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Preventing Common Injuries During a Run

Whether you’re a novice or serious runner, running related injuries are relatively common. Even though it’s a simple form of exercise, you may be surprised at how strenuous running actually is for your body. With each stride, your legs take the force of 2.5 to 3 times your body weight. Think about the number of strides you take in a typical run, and the amount of stress your bones and muscles take on – it’s no wonder injuries are so common. The severity of injuries can range from mild discomforts, to being out of commission for months – or even permanently. Though it’s difficult to completely prevent injuries altogether, there are several easy cautions and methods you can follow to minimize your risk.

Wear proper shoes

Wearing proper running shoes can reduce the risk of injury, as long as they fit properly, and are suited for your running style. They act as a cushion between you and the ground, you want them to absorb some of the shock your legs take each time they hit the ground. They affect your gait as well, and they may do so in a detrimental way if they don’t fit properly – leading to aches and pain in your feet. 

When picking a pair of shoes, they should feel snug at the heel and have slight wiggle room around the toes. You can also go to a specialty running store to get the best fit possible. 

Custom orthotics are an option as well. These are inserts for your shoes, tailored specifically to fit your feet and meet your needs. They are used to correct any misalignment in your feet and ankles, as well as treat different types of leg and foot conditions. 

Run with proper form

Prolonged running with improper form can lead to injuries. Although form ranges based on personal preferences, there are a few things that everyone should keep in mind when running.

You want to run with good posture. Hunching your shoulders or arching your back while running may cause back aches. Tilting your head too far forwards or backwards will lead to neck and back pain as well. You want to keep your upper body straight, and head directly above your shoulders. This opens up your chest as well, making breathing easier.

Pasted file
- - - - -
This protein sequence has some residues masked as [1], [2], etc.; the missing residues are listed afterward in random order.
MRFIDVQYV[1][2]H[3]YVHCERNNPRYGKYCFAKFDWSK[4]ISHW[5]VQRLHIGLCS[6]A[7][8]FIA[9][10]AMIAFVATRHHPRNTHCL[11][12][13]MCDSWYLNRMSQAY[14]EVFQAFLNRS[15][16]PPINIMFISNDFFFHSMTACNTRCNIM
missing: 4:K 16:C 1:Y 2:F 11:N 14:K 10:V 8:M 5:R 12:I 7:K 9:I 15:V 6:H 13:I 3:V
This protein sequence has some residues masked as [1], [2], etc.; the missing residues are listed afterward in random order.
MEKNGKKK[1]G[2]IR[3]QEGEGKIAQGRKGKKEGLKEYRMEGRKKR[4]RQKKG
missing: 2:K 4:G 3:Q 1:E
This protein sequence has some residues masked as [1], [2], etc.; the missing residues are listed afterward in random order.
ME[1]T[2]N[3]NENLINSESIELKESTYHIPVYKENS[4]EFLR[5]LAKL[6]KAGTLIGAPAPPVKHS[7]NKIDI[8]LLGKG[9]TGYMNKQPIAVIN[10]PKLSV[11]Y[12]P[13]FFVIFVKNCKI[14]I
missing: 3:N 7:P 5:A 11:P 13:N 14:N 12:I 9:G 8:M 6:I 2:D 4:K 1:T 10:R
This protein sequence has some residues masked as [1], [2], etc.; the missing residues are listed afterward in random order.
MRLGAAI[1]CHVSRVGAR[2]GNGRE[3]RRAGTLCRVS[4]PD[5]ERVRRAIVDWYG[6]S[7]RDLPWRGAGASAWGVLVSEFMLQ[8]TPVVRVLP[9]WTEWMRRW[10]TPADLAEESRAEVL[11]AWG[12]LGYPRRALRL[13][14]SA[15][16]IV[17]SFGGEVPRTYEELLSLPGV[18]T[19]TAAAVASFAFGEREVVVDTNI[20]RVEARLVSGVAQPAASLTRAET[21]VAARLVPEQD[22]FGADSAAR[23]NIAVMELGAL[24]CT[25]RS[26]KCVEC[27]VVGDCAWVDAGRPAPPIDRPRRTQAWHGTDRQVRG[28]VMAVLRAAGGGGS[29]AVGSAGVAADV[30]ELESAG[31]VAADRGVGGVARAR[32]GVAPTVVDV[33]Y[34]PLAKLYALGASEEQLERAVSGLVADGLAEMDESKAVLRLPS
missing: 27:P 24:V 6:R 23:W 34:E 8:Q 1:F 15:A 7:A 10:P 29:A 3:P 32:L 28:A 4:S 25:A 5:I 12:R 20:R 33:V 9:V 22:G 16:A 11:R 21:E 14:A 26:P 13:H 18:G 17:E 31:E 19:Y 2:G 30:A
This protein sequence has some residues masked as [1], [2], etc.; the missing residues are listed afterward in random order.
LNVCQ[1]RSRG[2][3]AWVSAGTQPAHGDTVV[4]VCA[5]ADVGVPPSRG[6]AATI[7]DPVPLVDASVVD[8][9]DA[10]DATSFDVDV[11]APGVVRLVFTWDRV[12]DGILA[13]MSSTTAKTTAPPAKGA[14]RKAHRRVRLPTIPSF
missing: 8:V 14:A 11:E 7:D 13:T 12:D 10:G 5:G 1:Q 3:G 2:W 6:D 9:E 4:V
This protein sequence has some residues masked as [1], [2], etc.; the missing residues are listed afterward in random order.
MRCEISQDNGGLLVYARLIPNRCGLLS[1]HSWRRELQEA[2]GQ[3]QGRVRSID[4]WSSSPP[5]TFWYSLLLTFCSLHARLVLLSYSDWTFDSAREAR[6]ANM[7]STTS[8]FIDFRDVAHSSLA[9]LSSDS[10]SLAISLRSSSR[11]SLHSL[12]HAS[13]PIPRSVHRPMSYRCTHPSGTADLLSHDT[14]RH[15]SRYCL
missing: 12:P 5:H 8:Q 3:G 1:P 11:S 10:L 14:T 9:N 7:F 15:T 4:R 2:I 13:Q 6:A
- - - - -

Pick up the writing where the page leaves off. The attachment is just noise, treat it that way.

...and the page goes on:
With each stride, you want to avoid heel striking. Heel striking is when your heel is the first part of your feet to hit the ground. It happens when you take too long of a stride, causing your feet to land in front of your hips. This leads to putting unnecessary force on your body, causing excess wear and tear to your muscles and joints. You want to drive your strides forward with your knees and land midfoot instead.

Work on flexibility

You never want to stretch cold muscles. In the context of running, this means you shouldn’t stretch before you run. Your muscles aren’t warmed up yet and your muscles will actually tighten in response to being stretched during this time. Fighting against your body’s natural reflex by stretching anyways can very easily lead to injuries. You want to stretch after you’ve finished your run instead.

Working on your flexibility on a regular basis can help prevent injuries as well. Your stretching time doesn’t have to be limited to post-run. Taking time to do a bit of stretching or yoga everyday will help loosen up your muscles, making running safer and easier. 

Be gradual with increases

Many running injuries come from over exertion. If you’re just starting out, you want to begin building your strength and endurance with short runs, in regard to time and distance. When increasing, it’s best to increase after a couple weeks of your current routine, then increase gradually over a week. For example, let’s say you run twenty five miles a week, in five hour increments five times a week. If you want to increase to thirty, you should increase by running in six hour increments five times a week, rather than adding all of the extra time to one or two days. 

Additionally, when increasing time and distance, you don’t want to increase both in the same week.

Run on proper surfaces

As mentioned earlier, your legs take a significant amount of shock and force when you run. Ideally, you want the ground to absorb the shock instead. The surface you want to avoid as much as possible is concrete because of how hard it is and the damage it can do to your legs. Additionally, running on concrete most likely occurs when you’re running on the sidewalk along a road. You want to avoid that as well, since inhaling exhaust fumes from cars can lead to respiratory problems.

Ideally, you want to run on flat and reasonably soft surfaces. This includes grass, dirt, and asphalt. Be gradual when changing surfaces as well. 

When in doubt, consult a professional

Lastly, injuries may be a bit of a nuisance, especially if they are small, but you shouldn’t ignore them. Without proper attention, they can quickly grow worse, significantly increasing the severity and recovery time. You can visit a physical therapist or a massage therapist who specializes in running injuries, and make sure to follow their advice.

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